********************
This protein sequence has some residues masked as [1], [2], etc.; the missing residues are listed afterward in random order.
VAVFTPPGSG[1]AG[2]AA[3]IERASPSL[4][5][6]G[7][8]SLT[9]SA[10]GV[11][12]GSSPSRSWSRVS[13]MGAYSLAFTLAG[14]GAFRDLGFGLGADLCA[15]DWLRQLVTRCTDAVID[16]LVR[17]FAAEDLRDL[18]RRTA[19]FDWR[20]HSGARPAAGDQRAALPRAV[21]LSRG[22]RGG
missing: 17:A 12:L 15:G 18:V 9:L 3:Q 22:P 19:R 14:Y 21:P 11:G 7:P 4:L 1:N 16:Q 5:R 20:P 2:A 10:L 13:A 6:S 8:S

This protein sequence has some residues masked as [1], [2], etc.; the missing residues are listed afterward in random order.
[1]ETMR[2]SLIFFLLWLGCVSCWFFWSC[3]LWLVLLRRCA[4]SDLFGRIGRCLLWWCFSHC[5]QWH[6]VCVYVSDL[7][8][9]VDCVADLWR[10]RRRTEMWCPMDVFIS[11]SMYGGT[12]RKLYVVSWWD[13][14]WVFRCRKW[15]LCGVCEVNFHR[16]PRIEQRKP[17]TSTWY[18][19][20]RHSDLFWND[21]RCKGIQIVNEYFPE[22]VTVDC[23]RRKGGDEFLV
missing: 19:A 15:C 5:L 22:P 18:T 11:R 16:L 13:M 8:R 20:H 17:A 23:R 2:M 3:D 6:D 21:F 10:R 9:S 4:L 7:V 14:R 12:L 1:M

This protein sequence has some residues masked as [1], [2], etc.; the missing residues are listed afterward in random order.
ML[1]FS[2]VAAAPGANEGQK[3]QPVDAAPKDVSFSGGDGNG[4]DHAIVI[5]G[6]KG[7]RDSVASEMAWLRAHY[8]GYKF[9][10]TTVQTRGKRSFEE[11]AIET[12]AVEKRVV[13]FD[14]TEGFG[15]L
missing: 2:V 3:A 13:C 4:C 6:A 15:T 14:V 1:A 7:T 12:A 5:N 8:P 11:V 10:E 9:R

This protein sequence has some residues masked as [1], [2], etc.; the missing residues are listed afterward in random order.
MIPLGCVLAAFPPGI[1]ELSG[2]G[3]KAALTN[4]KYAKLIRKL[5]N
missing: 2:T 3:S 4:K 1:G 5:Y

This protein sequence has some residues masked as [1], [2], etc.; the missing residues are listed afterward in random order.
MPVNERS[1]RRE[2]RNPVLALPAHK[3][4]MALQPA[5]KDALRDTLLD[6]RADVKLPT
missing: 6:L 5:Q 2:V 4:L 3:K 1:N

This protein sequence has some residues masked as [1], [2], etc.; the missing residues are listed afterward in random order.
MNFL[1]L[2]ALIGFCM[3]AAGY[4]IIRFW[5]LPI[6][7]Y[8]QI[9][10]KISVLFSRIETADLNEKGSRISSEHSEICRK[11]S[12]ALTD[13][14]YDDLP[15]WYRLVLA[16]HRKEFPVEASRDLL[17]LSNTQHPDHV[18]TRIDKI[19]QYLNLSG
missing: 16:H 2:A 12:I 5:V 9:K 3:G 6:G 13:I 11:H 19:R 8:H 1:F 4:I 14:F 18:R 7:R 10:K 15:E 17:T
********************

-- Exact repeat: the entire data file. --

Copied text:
This protein sequence has some residues masked as [1], [2], etc.; the missing residues are listed afterward in random order.
VAVFTPPGSG[1]AG[2]AA[3]IERASPSL[4][5][6]G[7][8]SLT[9]SA[10]GV[11][12]GSSPSRSWSRVS[13]MGAYSLAFTLAG[14]GAFRDLGFGLGADLCA[15]DWLRQLVTRCTDAVID[16]LVR[17]FAAEDLRDL[18]RRTA[19]FDWR[20]HSGARPAAGDQRAALPRAV[21]LSRG[22]RGG
missing: 17:A 12:L 15:G 18:V 9:L 3:Q 22:P 19:R 14:Y 21:P 11:G 7:P 4:L 1:N 16:Q 5:R 20:P 2:A 10:L 13:A 6:S 8:S

This protein sequence has some residues masked as [1], [2], etc.; the missing residues are listed afterward in random order.
[1]ETMR[2]SLIFFLLWLGCVSCWFFWSC[3]LWLVLLRRCA[4]SDLFGRIGRCLLWWCFSHC[5]QWH[6]VCVYVSDL[7][8][9]VDCVADLWR[10]RRRTEMWCPMDVFIS[11]SMYGGT[12]RKLYVVSWWD[13][14]WVFRCRKW[15]LCGVCEVNFHR[16]PRIEQRKP[17]TSTWY[18][19][20]RHSDLFWND[21]RCKGIQIVNEYFPE[22]VTVDC[23]RRKGGDEFLV
missing: 19:A 15:C 5:L 22:P 18:T 11:R 16:L 13:M 8:R 20:H 17:A 23:R 2:M 3:D 6:D 21:F 10:R 9:S 4:L 7:V 14:R 12:L 1:M

This protein sequence has some residues masked as [1], [2], etc.; the missing residues are listed afterward in random order.
ML[1]FS[2]VAAAPGANEGQK[3]QPVDAAPKDVSFSGGDGNG[4]DHAIVI[5]G[6]KG[7]RDSVASEMAWLRAHY[8]GYKF[9][10]TTVQTRGKRSFEE[11]AIET[12]AVEKRVV[13]FD[14]TEGFG[15]L
missing: 2:V 3:A 13:C 4:C 6:A 15:T 14:V 1:A 7:T 12:A 5:N 8:P 11:V 10:E 9:R

This protein sequence has some residues masked as [1], [2], etc.; the missing residues are listed afterward in random order.
MIPLGCVLAAFPPGI[1]ELSG[2]G[3]KAALTN[4]KYAKLIRKL[5]N
missing: 2:T 3:S 4:K 1:G 5:Y

This protein sequence has some residues masked as [1], [2], etc.; the missing residues are listed afterward in random order.
MPVNERS[1]RRE[2]RNPVLALPAHK[3][4]MALQPA[5]KDALRDTLLD[6]RADVKLPT
missing: 6:L 5:Q 2:V 4:L 3:K 1:N

This protein sequence has some residues masked as [1], [2], etc.; the missing residues are listed afterward in random order.
MNFL[1]L[2]ALIGFCM[3]AAGY[4]IIRFW[5]LPI[6][7]Y[8]QI[9][10]KISVLFSRIETADLNEKGSRISSEHSEICRK[11]S[12]ALTD[13][14]YDDLP[15]WYRLVLA[16]HRKEFPVEASRDLL[17]LSNTQHPDHV[18]TRIDKI[19]QYLNLSG
missing: 16:H 2:A 12:I 5:V 9:K 3:G 6:G 13:I 11:H 19:R 8:H 1:F 4:I 14:F 18:R 7:R 10:K 15:E 17:T